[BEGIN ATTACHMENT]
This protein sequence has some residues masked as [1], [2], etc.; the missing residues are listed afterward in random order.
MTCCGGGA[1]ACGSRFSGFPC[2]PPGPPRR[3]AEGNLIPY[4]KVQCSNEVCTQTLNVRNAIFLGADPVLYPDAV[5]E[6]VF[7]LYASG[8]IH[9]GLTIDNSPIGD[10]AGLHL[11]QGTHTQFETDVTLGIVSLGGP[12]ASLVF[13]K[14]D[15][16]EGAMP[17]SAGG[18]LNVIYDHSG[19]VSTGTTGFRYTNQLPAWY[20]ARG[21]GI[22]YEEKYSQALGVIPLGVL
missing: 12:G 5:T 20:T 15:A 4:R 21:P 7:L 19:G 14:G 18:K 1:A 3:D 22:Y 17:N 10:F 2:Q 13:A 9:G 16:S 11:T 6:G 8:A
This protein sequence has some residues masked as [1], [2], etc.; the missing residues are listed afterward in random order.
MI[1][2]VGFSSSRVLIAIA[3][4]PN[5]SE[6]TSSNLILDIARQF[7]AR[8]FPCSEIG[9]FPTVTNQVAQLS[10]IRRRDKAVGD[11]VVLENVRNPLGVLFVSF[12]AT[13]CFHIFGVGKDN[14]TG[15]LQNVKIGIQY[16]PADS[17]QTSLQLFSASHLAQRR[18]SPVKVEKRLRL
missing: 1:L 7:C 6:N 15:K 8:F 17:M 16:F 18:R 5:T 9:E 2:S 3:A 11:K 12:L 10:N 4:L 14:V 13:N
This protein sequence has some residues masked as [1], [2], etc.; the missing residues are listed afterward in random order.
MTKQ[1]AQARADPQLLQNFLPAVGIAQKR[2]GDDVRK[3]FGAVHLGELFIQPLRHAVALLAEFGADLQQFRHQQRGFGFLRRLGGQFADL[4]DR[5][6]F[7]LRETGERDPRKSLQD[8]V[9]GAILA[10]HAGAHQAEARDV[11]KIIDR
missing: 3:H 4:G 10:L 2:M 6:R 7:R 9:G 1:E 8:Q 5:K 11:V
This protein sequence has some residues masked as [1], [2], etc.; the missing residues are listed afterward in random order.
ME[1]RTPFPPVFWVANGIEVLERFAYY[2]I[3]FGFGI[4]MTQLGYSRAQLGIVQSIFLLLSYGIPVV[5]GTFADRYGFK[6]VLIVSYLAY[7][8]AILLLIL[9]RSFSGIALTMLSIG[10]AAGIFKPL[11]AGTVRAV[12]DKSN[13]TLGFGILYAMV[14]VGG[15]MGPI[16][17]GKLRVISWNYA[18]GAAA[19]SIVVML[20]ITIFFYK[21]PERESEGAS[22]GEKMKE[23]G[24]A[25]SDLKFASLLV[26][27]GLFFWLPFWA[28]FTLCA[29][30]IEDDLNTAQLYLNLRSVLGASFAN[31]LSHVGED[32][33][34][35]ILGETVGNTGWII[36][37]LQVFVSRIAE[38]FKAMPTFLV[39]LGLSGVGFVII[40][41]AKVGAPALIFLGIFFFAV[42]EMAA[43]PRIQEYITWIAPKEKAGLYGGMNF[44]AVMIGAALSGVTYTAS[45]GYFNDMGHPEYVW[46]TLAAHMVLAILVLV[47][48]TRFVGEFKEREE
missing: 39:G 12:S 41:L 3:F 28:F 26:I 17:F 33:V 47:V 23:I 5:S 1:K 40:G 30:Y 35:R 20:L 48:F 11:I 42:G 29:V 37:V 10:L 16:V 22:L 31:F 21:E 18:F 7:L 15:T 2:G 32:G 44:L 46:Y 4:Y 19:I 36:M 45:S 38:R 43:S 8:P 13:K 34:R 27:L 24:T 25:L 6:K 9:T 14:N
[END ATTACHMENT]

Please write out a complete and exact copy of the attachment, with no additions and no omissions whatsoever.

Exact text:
This protein sequence has some residues masked as [1], [2], etc.; the missing residues are listed afterward in random order.
MTCCGGGA[1]ACGSRFSGFPC[2]PPGPPRR[3]AEGNLIPY[4]KVQCSNEVCTQTLNVRNAIFLGADPVLYPDAV[5]E[6]VF[7]LYASG[8]IH[9]GLTIDNSPIGD[10]AGLHL[11]QGTHTQFETDVTLGIVSLGGP[12]ASLVF[13]K[14]D[15][16]EGAMP[17]SAGG[18]LNVIYDHSG[19]VSTGTTGFRYTNQLPAWY[20]ARG[21]GI[22]YEEKYSQALGVIPLGVL
missing: 12:G 5:T 20:T 15:A 4:R 21:P 7:L 19:G 14:G 18:K 1:A 3:D 22:Y 17:N 10:F 2:Q 13:A 9:G 16:S 11:T 6:G 8:A
This protein sequence has some residues masked as [1], [2], etc.; the missing residues are listed afterward in random order.
MI[1][2]VGFSSSRVLIAIA[3][4]PN[5]SE[6]TSSNLILDIARQF[7]AR[8]FPCSEIG[9]FPTVTNQVAQLS[10]IRRRDKAVGD[11]VVLENVRNPLGVLFVSF[12]AT[13]CFHIFGVGKDN[14]TG[15]LQNVKIGIQY[16]PADS[17]QTSLQLFSASHLAQRR[18]SPVKVEKRLRL
missing: 1:L 7:C 6:N 15:K 8:F 17:M 16:F 18:R 5:T 9:E 2:S 3:A 11:K 12:L 10:N 4:L 14:V 13:N
This protein sequence has some residues masked as [1], [2], etc.; the missing residues are listed afterward in random order.
MTKQ[1]AQARADPQLLQNFLPAVGIAQKR[2]GDDVRK[3]FGAVHLGELFIQPLRHAVALLAEFGADLQQFRHQQRGFGFLRRLGGQFADL[4]DR[5][6]F[7]LRETGERDPRKSLQD[8]V[9]GAILA[10]HAGAHQAEARDV[11]KIIDR
missing: 3:H 4:G 10:L 2:M 6:R 7:R 9:G 1:E 8:Q 5:K 11:V
This protein sequence has some residues masked as [1], [2], etc.; the missing residues are listed afterward in random order.
ME[1]RTPFPPVFWVANGIEVLERFAYY[2]I[3]FGFGI[4]MTQLGYSRAQLGIVQSIFLLLSYGIPVV[5]GTFADRYGFK[6]VLIVSYLAY[7][8]AILLLIL[9]RSFSGIALTMLSIG[10]AAGIFKPL[11]AGTVRAV[12]DKSN[13]TLGFGILYAMV[14]VGG[15]MGPI[16][17]GKLRVISWNYA[18]GAAA[19]SIVVML[20]ITIFFYK[21]PERESEGAS[22]GEKMKE[23]G[24]A[25]SDLKFASLLV[26][27]GLFFWLPFWA[28]FTLCA[29][30]IEDDLNTAQLYLNLRSVLGASFAN[31]LSHVGED[32][33][34][35]ILGETVGNTGWII[36][37]LQVFVSRIAE[38]FKAMPTFLV[39]LGLSGVGFVII[40][41]AKVGAPALIFLGIFFFAV[42]EMAA[43]PRIQEYITWIAPKEKAGLYGGMNF[44]AVMIGAALSGVTYTAS[45]GYFNDMGHPEYVW[46]TLAAHMVLAILVLV[47][48]TRFVGEFKEREE
missing: 39:G 12:S 41:L 3:F 28:F 26:I 17:F 33:V 47:V 23:I 5:S 1:K 40:G 30:Y 35:R 20:L 48:F 11:I 42:G 29:V 37:V 10:L 16:V 22:L 31:F 21:E 18:F 7:L 15:T 2:G 32:G 44:L 46:Y 4:Y 19:I 36:M 45:S 38:R 43:S 8:P 13:K 34:R 27:L 24:T 25:L 6:K 9:T 14:N